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The Central Arizona Project Board of Directors today approved an historic agreement between the Central Arizona Groundwater Replenishment District (CAGRD) and the City of Tucson to better manage Colorado River Water recharged in Pima County. Over a 20 to 25-year period, CAGRD will purchase a total of 100,000 acre-feet of long-term storage credits (LTSC) from Tucson, and can purchase up to 5,000 acre-feet per year.
Tucson generated the credits by storing renewable water supplies, including CAP water and reclaimed water, at several recharge facilities north of Tucson. The recharge facilities and stored water are located outside of the city's water services area. As a result, Tucson is unable to economically recover and directly utilize the LTSC. The stored water is, in effect, stranded.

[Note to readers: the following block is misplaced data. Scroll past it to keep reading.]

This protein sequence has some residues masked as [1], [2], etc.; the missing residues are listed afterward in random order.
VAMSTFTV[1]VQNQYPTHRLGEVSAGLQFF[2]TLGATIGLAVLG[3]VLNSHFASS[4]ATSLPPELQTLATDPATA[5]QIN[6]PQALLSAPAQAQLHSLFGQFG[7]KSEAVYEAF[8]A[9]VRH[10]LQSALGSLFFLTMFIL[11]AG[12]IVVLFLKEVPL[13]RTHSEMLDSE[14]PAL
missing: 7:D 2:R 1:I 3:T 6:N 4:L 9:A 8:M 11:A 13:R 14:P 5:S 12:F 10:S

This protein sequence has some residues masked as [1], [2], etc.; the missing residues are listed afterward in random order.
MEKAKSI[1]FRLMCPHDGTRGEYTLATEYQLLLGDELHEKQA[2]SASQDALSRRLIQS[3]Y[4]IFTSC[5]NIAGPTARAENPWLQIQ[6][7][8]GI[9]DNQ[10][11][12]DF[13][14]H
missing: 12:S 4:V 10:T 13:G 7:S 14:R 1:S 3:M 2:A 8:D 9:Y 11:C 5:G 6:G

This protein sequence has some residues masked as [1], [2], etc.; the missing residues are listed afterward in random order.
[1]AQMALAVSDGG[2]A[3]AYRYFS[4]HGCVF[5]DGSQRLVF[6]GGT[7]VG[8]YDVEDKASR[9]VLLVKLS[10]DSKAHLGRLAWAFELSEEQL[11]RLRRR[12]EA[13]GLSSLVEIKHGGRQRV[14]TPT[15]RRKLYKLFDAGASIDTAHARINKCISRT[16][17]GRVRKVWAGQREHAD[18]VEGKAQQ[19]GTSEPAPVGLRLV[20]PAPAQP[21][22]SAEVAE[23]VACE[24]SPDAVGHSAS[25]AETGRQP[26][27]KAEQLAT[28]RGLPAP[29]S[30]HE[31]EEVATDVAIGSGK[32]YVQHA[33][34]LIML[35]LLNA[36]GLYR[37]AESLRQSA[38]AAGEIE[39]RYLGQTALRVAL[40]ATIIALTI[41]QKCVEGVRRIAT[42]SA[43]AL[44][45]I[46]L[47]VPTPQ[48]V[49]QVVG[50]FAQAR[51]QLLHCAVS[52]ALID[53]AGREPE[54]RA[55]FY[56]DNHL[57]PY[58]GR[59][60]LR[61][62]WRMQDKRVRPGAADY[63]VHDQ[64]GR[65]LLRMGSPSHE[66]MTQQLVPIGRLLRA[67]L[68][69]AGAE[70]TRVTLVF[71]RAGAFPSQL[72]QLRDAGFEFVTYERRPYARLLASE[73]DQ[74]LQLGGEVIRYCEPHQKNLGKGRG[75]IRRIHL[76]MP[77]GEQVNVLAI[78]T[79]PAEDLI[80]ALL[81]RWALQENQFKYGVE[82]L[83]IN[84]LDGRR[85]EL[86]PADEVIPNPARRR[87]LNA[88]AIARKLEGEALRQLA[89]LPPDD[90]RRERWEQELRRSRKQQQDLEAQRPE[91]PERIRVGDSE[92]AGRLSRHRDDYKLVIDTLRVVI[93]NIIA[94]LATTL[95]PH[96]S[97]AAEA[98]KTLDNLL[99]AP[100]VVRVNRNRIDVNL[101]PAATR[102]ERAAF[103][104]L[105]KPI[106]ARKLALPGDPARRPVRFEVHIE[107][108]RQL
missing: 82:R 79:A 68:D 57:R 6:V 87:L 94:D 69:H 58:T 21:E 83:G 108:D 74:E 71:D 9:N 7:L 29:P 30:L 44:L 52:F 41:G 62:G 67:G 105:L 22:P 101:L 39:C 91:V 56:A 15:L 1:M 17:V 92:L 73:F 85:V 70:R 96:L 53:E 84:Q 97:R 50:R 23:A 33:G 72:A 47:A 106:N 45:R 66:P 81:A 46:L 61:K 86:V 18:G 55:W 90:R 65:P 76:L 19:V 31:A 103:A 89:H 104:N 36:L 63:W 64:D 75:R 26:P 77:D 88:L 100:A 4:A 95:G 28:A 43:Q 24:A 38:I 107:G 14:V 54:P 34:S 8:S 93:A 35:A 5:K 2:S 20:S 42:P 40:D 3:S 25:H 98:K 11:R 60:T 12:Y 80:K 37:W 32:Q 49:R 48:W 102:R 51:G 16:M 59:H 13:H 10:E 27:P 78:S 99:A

"The transaction allows the City to optimize its water portfolio by replacing stranded water located outside of our service area with funding for development of local water resources and infrastructure," stated Tucson Water Director Alan Forrest.
The CAGRD was established in 1993 by the state legislature to serve as a groundwater replenishment entity for its members. It provides a method for property owners and water providers to demonstrate a 100-year assured water supply under Arizona law by agreeing to have the CAGRD recharge amounts of groundwater that are over the limits established by Arizona's Assured Water Supply rules. The CAP Board also serves as the governing body for the CAGRD.
"This agreement is a win-win for Tucson and the CAGRD," stated CAP Board President Pamela Pickard. "The purchase of 100,000 acre-feet of stranded water credits from Tucson provides CAGRD with a dependable supply to serve existing CAGRD members. This influx of credits ensures that the CAGRD can better meet its replenishment obligations in the Tucson region. It's a great example of cooperation which highlights the flexibility and creativity of CAGRD and its members."